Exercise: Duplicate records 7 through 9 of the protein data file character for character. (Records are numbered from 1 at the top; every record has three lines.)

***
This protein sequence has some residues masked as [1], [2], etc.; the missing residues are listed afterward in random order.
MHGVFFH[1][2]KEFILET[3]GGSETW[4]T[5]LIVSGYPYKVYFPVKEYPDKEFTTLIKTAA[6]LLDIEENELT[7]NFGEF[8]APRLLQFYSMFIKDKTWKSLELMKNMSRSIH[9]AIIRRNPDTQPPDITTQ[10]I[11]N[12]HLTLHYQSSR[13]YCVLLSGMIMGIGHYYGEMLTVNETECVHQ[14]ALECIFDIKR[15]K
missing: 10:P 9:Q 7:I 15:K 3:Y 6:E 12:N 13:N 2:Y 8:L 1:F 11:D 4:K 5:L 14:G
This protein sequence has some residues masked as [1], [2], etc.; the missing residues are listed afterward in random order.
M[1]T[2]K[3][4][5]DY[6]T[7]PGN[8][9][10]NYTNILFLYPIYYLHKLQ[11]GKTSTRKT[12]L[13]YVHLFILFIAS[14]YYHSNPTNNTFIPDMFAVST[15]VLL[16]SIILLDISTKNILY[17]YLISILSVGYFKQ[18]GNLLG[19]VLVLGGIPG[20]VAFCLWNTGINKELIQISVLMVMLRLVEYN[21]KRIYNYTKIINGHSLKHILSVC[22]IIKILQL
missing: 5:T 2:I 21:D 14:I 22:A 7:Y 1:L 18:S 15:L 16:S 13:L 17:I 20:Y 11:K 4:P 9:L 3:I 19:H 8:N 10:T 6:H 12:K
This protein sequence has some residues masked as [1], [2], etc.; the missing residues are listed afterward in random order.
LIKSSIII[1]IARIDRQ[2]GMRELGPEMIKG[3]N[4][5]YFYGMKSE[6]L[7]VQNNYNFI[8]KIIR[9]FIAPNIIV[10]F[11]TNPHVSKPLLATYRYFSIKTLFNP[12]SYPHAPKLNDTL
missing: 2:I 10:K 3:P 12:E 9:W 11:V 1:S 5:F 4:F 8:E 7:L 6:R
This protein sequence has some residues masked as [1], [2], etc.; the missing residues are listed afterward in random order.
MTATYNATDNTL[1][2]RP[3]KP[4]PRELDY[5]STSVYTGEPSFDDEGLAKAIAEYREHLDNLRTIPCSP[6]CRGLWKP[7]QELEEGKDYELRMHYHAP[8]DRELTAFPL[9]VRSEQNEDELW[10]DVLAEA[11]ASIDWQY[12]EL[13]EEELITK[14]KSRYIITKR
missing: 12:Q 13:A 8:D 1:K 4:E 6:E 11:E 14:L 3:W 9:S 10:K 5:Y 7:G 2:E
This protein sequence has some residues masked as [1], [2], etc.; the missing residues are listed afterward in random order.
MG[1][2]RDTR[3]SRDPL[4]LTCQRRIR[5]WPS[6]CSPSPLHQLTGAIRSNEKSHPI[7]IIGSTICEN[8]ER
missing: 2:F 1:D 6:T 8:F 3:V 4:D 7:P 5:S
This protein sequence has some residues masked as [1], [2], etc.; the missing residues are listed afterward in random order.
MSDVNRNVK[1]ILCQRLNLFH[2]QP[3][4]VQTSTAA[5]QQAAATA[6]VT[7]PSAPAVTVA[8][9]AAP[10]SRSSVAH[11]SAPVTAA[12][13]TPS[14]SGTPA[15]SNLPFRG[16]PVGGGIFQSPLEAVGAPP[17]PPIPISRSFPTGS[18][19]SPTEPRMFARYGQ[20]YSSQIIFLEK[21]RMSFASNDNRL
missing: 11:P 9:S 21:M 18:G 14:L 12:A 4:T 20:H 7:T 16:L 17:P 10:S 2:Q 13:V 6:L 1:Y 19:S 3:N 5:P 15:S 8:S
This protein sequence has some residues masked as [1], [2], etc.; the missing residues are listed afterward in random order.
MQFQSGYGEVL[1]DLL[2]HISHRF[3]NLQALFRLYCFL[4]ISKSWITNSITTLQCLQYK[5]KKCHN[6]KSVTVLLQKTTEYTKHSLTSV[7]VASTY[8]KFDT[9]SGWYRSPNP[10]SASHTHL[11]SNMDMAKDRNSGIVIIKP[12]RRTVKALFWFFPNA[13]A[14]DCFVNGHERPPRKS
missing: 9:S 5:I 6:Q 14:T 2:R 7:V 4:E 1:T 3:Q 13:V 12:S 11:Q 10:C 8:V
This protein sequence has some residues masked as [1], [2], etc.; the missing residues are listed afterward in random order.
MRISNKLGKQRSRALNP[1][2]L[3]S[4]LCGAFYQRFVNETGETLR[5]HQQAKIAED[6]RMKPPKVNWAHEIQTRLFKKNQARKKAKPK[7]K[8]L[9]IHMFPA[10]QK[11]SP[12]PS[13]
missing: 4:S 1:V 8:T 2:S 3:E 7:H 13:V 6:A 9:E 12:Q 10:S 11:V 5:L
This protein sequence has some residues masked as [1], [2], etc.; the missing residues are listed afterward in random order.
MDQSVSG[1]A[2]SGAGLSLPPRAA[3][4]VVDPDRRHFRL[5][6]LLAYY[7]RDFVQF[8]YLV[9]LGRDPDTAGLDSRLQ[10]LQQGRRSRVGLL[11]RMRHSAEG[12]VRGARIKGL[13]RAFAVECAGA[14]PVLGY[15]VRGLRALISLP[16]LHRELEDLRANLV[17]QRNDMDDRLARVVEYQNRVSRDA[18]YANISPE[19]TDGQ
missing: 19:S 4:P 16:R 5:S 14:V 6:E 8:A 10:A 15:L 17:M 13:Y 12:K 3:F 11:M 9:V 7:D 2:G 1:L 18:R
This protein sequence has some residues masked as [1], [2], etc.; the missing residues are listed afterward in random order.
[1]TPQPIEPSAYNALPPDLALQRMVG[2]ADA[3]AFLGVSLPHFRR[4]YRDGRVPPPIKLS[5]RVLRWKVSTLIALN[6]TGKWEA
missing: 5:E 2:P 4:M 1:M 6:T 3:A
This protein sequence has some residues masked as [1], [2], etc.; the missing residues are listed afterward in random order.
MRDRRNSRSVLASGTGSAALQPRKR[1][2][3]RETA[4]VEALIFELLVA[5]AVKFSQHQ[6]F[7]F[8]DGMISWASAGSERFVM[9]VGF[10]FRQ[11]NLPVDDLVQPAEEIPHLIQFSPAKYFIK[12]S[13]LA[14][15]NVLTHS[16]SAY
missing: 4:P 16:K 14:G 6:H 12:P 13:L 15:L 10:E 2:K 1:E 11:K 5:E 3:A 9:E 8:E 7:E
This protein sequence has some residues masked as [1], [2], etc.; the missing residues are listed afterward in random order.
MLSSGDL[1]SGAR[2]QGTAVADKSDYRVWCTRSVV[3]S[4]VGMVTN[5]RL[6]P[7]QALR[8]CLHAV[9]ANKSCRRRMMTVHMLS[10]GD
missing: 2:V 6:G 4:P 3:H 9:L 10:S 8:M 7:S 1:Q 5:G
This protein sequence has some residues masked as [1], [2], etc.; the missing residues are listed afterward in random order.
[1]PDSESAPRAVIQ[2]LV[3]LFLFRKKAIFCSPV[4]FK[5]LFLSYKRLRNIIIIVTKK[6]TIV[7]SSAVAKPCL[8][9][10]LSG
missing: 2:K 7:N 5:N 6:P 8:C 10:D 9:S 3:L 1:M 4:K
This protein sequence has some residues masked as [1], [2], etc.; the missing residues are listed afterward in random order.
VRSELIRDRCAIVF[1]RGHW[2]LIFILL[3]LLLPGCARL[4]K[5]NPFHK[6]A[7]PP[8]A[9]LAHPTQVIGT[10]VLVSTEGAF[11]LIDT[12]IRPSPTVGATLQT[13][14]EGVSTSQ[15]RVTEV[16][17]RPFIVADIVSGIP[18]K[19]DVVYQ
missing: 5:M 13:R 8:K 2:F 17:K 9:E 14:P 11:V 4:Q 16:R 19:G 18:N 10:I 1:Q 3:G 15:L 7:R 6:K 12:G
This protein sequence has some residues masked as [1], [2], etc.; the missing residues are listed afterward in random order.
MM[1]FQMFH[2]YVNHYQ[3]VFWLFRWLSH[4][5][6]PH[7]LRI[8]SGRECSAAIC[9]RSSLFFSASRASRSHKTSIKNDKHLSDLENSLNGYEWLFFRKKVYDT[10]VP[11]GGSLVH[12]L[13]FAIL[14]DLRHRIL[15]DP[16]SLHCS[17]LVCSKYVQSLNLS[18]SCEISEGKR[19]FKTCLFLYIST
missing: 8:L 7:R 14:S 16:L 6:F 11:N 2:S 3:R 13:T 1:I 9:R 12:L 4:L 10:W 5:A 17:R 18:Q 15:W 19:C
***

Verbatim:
This protein sequence has some residues masked as [1], [2], etc.; the missing residues are listed afterward in random order.
MQFQSGYGEVL[1]DLL[2]HISHRF[3]NLQALFRLYCFL[4]ISKSWITNSITTLQCLQYK[5]KKCHN[6]KSVTVLLQKTTEYTKHSLTSV[7]VASTY[8]KFDT[9]SGWYRSPNP[10]SASHTHL[11]SNMDMAKDRNSGIVIIKP[12]RRTVKALFWFFPNA[13]A[14]DCFVNGHERPPRKS
missing: 9:S 5:I 6:Q 14:T 2:R 7:V 4:E 1:T 3:Q 13:V 12:S 11:Q 10:C 8:V
This protein sequence has some residues masked as [1], [2], etc.; the missing residues are listed afterward in random order.
MRISNKLGKQRSRALNP[1][2]L[3]S[4]LCGAFYQRFVNETGETLR[5]HQQAKIAED[6]RMKPPKVNWAHEIQTRLFKKNQARKKAKPK[7]K[8]L[9]IHMFPA[10]QK[11]SP[12]PS[13]
missing: 4:S 1:V 8:T 2:S 3:E 7:H 13:V 6:A 9:E 12:Q 10:S 11:V 5:L
This protein sequence has some residues masked as [1], [2], etc.; the missing residues are listed afterward in random order.
MDQSVSG[1]A[2]SGAGLSLPPRAA[3][4]VVDPDRRHFRL[5][6]LLAYY[7]RDFVQF[8]YLV[9]LGRDPDTAGLDSRLQ[10]LQQGRRSRVGLL[11]RMRHSAEG[12]VRGARIKGL[13]RAFAVECAGA[14]PVLGY[15]VRGLRALISLP[16]LHRELEDLRANLV[17]QRNDMDDRLARVVEYQNRVSRDA[18]YANISPE[19]TDGQ
missing: 19:S 4:P 16:R 5:S 14:V 6:E 8:A 10:A 15:L 17:M 13:Y 12:K 3:F 11:M 9:V 7:D 2:G 1:L 18:R